Basic installation of an OpenLDAP server

Under FreeBSD

# cd /usr/ports/net/openldap
# make && make install && make clean
# cd /usr/local/etc/openldap
# vi slapd.conf
[Change suffix, rootdn, and rootpw]
suffix          "dc=wibble, dc=org"
rootdn          "cn=operator, dc=wibble, dc=org"
rootpw          secret
(rootdn and rootpw give a distinguished name/password pair which can do anything to the LDAP server. This is essential to solve the chicken-and-egg problem: the LDAP server authenticates using records in its database, but how do you authenticate to get the first record into the database?)

It is a good idea to use an encrypted password, and you can use ldappasswd to generate it for you, like this:

# ldappasswd -h -nvv -H md5 -D "rootpw"
New password: 
Re-enter new password: 

Paste it into slapd.conf like this:
rootpw		{md5}Xr4ilOzQ4PCOq3aQ0qbuaQ==
In any case, you should make sure that slapd.conf is only readable by root (chmod 600) if it's not already.

Once that's done, continue like this to start the database:

# mkdir /var/db/openldap-ldbm
# chmod 700 /var/db/openldap-ldbm
# /usr/local/libexec/slapd -d 7
"-d 7" turns on some debugging and leaves slapd in the foreground; see /usr/local/include/ldap.h for details of the debugging values which you can add together. Once you're happy with the system, you can run slapd without the -d flag, and it will run in the background.

On another terminal:

# ldapsearch -h -b "dc=wibble,dc=org" -s sub "(objectclass=*)"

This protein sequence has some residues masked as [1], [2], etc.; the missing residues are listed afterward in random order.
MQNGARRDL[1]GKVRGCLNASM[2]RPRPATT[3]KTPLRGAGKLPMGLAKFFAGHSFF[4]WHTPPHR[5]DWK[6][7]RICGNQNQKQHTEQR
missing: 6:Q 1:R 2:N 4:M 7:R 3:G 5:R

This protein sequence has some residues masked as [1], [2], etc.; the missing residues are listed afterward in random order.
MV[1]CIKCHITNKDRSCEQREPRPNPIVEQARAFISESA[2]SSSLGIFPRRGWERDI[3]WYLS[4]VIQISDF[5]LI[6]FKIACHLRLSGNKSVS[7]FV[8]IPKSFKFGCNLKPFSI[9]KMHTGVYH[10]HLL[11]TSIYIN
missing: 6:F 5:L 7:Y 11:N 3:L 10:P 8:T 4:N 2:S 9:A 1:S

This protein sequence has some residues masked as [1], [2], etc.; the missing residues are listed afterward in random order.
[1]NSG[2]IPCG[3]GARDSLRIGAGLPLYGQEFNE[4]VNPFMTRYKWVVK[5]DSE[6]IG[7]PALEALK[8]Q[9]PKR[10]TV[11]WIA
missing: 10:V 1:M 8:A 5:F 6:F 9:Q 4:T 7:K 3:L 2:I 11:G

ldap_search: No such object
(of course - there's nothing in there yet. To start with, you have to create the root of your directory tree)
# ldapadd -h -D "cn=operator,dc=wibble,dc=org" -W
LDAP password: secret
dn: dc=wibble,dc=org
changetype: add
objectclass: organization
o: Wibble Systems Ltd
adding new entry dc=wibble,dc=org
You can use -w "secret" instead of -W, but this exposes your password to other users on the system.

Entering LDIF directly into stdin is a real pain, of course. You would be better advised to put the LDIF information into a text file, and then pipe it in:

# vi /tmp/ldifsrc
# ldapadd .... </tmp/ldifsrc
Now you can try the ldapsearch again, and this time it should work.

Setting client defaults

By editing ldap.conf (in /usr/local/etc/openldap or /etc) you can set the default host and baseDN for the ldap utilities. This saves you having to enter -h and -b parameters every time you run these commands.
# vi /usr/local/etc/openldap/ldap.conf
BASE	dc=wibble, dc=org

# ldapsearch "(objectclass=*)"
o=Wibble Systems Ltd

Maintaining operational attributes

If you want slapd to maintain modifytimestamp, modifiersname etc. then you need to add
lastmod    on
to slapd.conf

Additional documentation

The man pages refer you to the SLAPD and SLURPD Administrators Guide. This is actually a document for the Umich LDAP server, from which OpenLDAP is derived. The majority of it also applies to openldap, with the exception of the installation and quickstart notes.

See the FAQ section on the site too.